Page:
Ready for anything
This year’s naked bike is a lot more than last year’s supersports
Yamaha’s FZ1N (for “naked”; there’s also a half-faired S version) and bikes like it are essentially older versions of the company’s supersports bike with the fairing peeled off and the engine detuned to make it more versatile. It’s an approach that has advantages for manufacturers, extending the life of the technology while allowing them to cut costs and for buyers, giving them access to recent technology at a reasonable price. Remember it’s in effect impossible to access more than, say, 50 per cent of a supersports bike’s potential in normal street use.
There’s plenty of high-tech here: inverted front forks with compression damping in one leg and rebound in the other, a control-filled diecast truss swingarm, four-into-one EXUP short exhaust and even ceramic cylinder sleeves. Five-valve combustion chambers might have been abandoned on the newest R1 but they’re still awesomely effective in moving a lot of air very quickly. Even the wheels are R1 spec, and the monobloc four-piston calipers at the front provide state-of-the-art stopping power.
The riding position is superb. Not only does it feel right, it also puts 51 per cent of the bike’s combined weight over the front wheel for quick but easily controllable steering. Even the seat’s okay – hard but well shaped.
Not all is roses in the FZ1 garden, mind you. Yamaha makes much of the “power spread sculpted for tremendous mid-range punch and massive top end power”, for example, and the fuel injection is claimed to provide a “precise fuel/air mixture for superb power delivery across the entire rev range”.
In that case, why did I have so much trouble getting off the line in a convincing display of supremacy at the lights? Sadly, the bike lacks power to 3000rpm, where it drops into an even deeper hole. When revs drop in tight corners, you may even find yourself having to slip the clutch, or change down an extra gear.
Once you get to about 5000rpm, the bike boogies. It’s not a sudden surge, the way it might be on an out-and-out sports bike, but it’s impressive. And from there to redline the bike is simply a great big thundering heap of fun.
Want to enjoy the FZ1? Give it heaps.
Which brings me to the point I really want to make about the FZ1N: this is a very, very enjoyable bike.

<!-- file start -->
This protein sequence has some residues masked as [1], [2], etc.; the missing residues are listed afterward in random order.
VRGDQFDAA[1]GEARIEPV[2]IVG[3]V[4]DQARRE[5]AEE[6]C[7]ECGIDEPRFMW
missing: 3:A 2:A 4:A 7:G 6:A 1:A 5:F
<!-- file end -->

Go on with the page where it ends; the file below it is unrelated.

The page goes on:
It has a lot of nice touches, such as its reasonably sized 18-litre tank and simple, easy-to-understand instruments. You can commute on it (although that’s likely to prove a little frustrating), you can scratch on it at weekends and you can even travel on it – I’m going to check that sometime soon with a decent trip if Yamaha give it back to me.
But more than anything else, when it’s on song and to some extent even when it isn’t, all its bits and aspects work together really well. Riding the FZ1N is a pleasure; a relatively sedate one below 5000rpm, admittedly, but a pleasure at any speed. The bike works with you and for you. Can’t really ask for much more than that, can you? Especially for the money.
Model: Yamaha FZ1N
Price: $15,699 (plus on-road charges)
Warranty: Two years, unlimited distance
Power: 110.3kW @ 11,000rpm
Torque: 106Nm @ 8000rpm
Engine: Liquid-cooled DOHC transverse four, four-stroke, five valves per cylinder, fuel injection and digital ignition
Bore x stroke: 77 x 53.6mm
Transmission: Six-speed, wet, multi-plate clutch, final drive by O-ring chain
Suspension: Front, 43mm upside-down telescopic fork, fully adjustable, travel 130mm. Rear, link-type Monocross, preload and rebound damping adjustable, 130mm travel.
Dimensions: Seat height 815mm, weight 194kg (dry), fuel capacity 18 litres, wheelbase 1460mm
Tyres: Front, 120/70-17. Rear, 190/50-17
Frame: Aluminium perimeter
Brakes: Front, twin 320mm discs with four-piston calipers. Rear, 245mm disc with floating caliper.
Top speed: 250km/h
0-100km/h: 3.6 sec
60-100km/h: 4.1 sec
Fuel consumption: 5.4 litres per 100km, premium unleaded
Theoretical range: 333km
Colours: Yellow, black, graphite
Verdict: Tonza fun!